Blank Check–The Gift That Keeps on Giving

The Scene of the Crime.

Real estate is still a good investment, ya know.

Next year will the be the 20th anniversary of the Walt Disney motion picture Blank Check.  I assume you already have tickets to the Hollywood Gala, or the simulcast planned for Washington DC, Tokyo, London, Paris, and Madrid.  Or perhaps, like me, you will pass on all the hoopla and stay home, cozied up to a cool beverage and a warm spouse, honoring this classic motion picture in your own manner.

Or perhaps you enjoyed this movie more the first time you saw it, when it was called Home Alone.

Anyway, I’m proud to say I was there.  In the party scene.  That constituted about four minutes of screen time and took 12 hours to film on a lazy summer night in Austin, Texas.

This is the party that almost never was, but thanks to savvy Local 433 VP Ginger Shults (RIP, wonderful Ginger), the shoot went from “Guess we can hire the first twelve musicians we find knocking around Sixth Street” to “Union members only, thank you very much.”  I got the call from drummer Ernie Durawa, who was the leader on the gig.  Along with me, he hired Danny Levin on fiddle, James Lakey on trombone, the late Phil Richey on trumpet, and several others lost in the mists of time.  Some of them were symphony players, some were jazzers, some were do-it-all types.  The massed talent was incredible, but it really didn’t make any difference, because we were not going to play our instruments.  Our job was to sit on a backyard stage in tuxes and mime.  For twelve hours, although none of us knew that going in.

The basic premise of Blank Check, in case you somehow have missed the annual airings that have bumped The Wizard of Oz from Most Honored Family Movie status, is this: a mobster drives over a kid’s bike, and, in a hurry, gives the kid a blank check to cover the cost.  Because we know mobsters do most of their business from checking accounts, right?  Anyway, the kid, behaving like a nine-year-old Michael Milken, decides to write himself a check for a million bucks.  And the bank cashes it, and gives a million bucks cash to a nine-year-old.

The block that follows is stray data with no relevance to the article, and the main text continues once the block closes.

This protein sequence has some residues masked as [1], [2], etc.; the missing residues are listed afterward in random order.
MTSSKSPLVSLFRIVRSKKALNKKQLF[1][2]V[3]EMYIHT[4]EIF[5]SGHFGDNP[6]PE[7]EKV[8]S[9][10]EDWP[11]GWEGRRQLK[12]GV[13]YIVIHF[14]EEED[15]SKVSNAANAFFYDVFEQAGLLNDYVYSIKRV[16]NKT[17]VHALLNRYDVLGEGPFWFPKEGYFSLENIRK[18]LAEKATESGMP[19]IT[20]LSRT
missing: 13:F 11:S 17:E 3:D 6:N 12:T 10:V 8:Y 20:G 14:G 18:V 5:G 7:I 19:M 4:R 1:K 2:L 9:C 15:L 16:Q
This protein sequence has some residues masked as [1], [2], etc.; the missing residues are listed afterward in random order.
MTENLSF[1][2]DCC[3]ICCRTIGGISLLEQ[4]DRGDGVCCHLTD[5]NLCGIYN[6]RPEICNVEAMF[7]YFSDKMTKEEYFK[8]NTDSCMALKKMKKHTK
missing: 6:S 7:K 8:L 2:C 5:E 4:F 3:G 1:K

So far, in regards to the Texas banking industry, this is a documentary.  But then things veer into Fantasy Land when the kids takes his million and buys a castle in Tarrytown (pictured above).  Not remotely enough scratch, not even twenty years ago.  But it’s a mooooovie, so let’s play along.

The scene we were hired for was the pivotal scene in the movie, because it contained the kid’s Big Speech about his discovery that money doesn’t really buy happiness, blahdi blah blah blah.  It sure got him a lot of foxy girlfriends twice his age in a hurry, but let’s not judge.  It also got us this gig.

Oh yeah, back to that.  So there are about a dozen of us, inside a lit canopy in the rambling back yard of this castle, miming our instruments.  Now in real life, this is a summer night in Texas, so the air is thick with bugs–June bugs, mosquito hawks, and flying cockroaches.  They are attracted to the bright lights, and between takes, they nestle up in the canopy folds about ten feet over our heads.  And, this being a movie shoot, there is a long time between takes, so they have plenty of time to set up their little colonies and begin drafting Constitutions.